Lismore, Victoria

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Lismore
Victoria
LismoreHotel2010.JPG
Lismore Hotel
Lismore is located in Corangamite Shire
Lismore
Lismore
Coordinates 37°58′0″S 143°21′0″E / 37.96667°S 143.35000°E / -37.96667; 143.35000Coordinates: 37°58′0″S 143°21′0″E / 37.96667°S 143.35000°E / -37.96667; 143.35000
Population 513 (2006)[1]
Postcode(s) 3324
Elevation 178 m (584 ft)
Location
LGA(s) Corangamite Shire
State electorate(s) Polwarth
Federal Division(s) Wannon
Mean max temp Mean min temp Annual rainfall
19.2 °C
67 °F
8.1 °C
47 °F
621.1 mm
24.5 in
Location of Lismore (red dot)

Lismore is a town in Victoria, Australia, located on the Hamilton Highway 170 kilometres (106 mi) west of Melbourne. It is part of the Corangamite Shire local government area.

The town is located at a point equidistant from Geelong and Warrnambool.

At the 2006 census, Lismore had a population of 513. At the 2001 census, Lismore had a population of 262.

Lismore is 12 km East of the neighbouring township of Derrinallum on the Hamilton Highway and also has excellent views of Mount Elephant.

History[edit]

Lismore Post Office opened on 1 December 1864.[2] The town which is now Lismore was first settled by Europeans when a John Brown was forced to stop to repair a wagon axle. It broke while he forded the creek now named Brown's Waterholes. Lismore was surveyed and named in the 1850's. The settlement at that time was a rough grog shanty called the White Swan Hotel and a few houses near the crossing of Brown's Water Holes. Lismore grew through the years to become a prosperous service town for the surrounding fine wool producing properties. Its peak of population was probably in the 1950's when many of the large properties of the area were divided up to make farms for returned soldiers. Since the late sixties, Lismore has slowly become more of a retirement town, though it still has a good primary school and other facilities for younger residents. For its size, the town has a remarkable array of services and recreation and leisure activities.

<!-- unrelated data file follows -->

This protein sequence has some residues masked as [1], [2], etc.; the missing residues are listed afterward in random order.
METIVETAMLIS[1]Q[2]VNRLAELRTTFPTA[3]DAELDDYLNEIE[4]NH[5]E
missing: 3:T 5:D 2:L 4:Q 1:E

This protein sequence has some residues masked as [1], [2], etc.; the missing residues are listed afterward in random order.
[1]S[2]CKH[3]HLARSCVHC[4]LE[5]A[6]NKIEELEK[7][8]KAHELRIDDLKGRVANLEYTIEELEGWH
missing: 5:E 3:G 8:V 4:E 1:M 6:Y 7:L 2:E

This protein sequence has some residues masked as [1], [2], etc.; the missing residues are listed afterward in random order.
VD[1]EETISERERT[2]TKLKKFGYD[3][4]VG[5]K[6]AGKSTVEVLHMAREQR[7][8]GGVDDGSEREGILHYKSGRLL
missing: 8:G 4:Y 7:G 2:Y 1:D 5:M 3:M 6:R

The Town today[edit]

A small Hamilton Highway town, Lismore lies just a few kilometres from the northernmost lakes in the Colac Lakes system. There are more than 50 lakes in the chain that spreads across the huge sweep of volcanic plains to the north of Colac. The largest lake, Lake Corangamite, is three times saltier than the ocean and only a species of minnow which has an extreme tolerance to salt can survive in its waters.

The town features one of the state's oldest private chapels, a Gothic revival style building built by Scottish emigrant Adam Robertson in 1867 from bluestone. There is also a large woolshed, capable of shearing 15,000 merinos, built by Robertson in 1841. The town and surrounding area produces wool , lamb, cereals and oilseed canola.

The town in conjunction with neighbouring township Derrinallum has an Australian Rules football team Lismore-Derrinallum competing in the Mininera & District Football League.

Sport in Lismore, includes golf, netball, football, cricket, squash, lawn bowls and croquet.

There is a preschool primary school in town for the local children, with a P-12 college in nearby Derrinallum. There is a swimming pool and several well laid out playgrounds.

Businesses include 3 cafes, hotel, B&B, service station, grain dealer, farm machinery dealer, stock and station agent, post office and newsagent, several craft shops, supermarket,

There is a community health centre with a visiting doctor and many preventative health programs.

Points of interest include Lake Tooliorook for fishing and camping, Mount Elephant (www.mountelephant.com.au) for hiking, many lakes (some RAMSAR listed) for bird watching,

More details are at www.lismore.vic.au

Notable people[edit]

Notable people from Lismore include Gordon Bryant, a Labor politician and minister in the Whitlam government, Tony Street, a Liberal politician and minister in the Fraser government, Olympic Silver medallist Ji Wallace, and Simon Hussey, who was born in Lismore in 1960, and is a multi ARIA award winning producer and composer for Daryl Braithwaite and James Reyne.

Accident[edit]

A severe level crossing accident at Lismore, where fog was a contributing factor, occurred on 25 May 2006. A truck failed to stop at a crossing with only passive protection, derailing the train and causing a massive pileup of wagons and killing the truck driver.

See also[edit]

References[edit]

  1. ^ Australian Bureau of Statistics (25 October 2007). "Lismore (State Suburb)". 2006 Census QuickStats. Retrieved 2007-10-01. 
  2. ^ Premier Postal History, Post Office List, retrieved 2008-04-11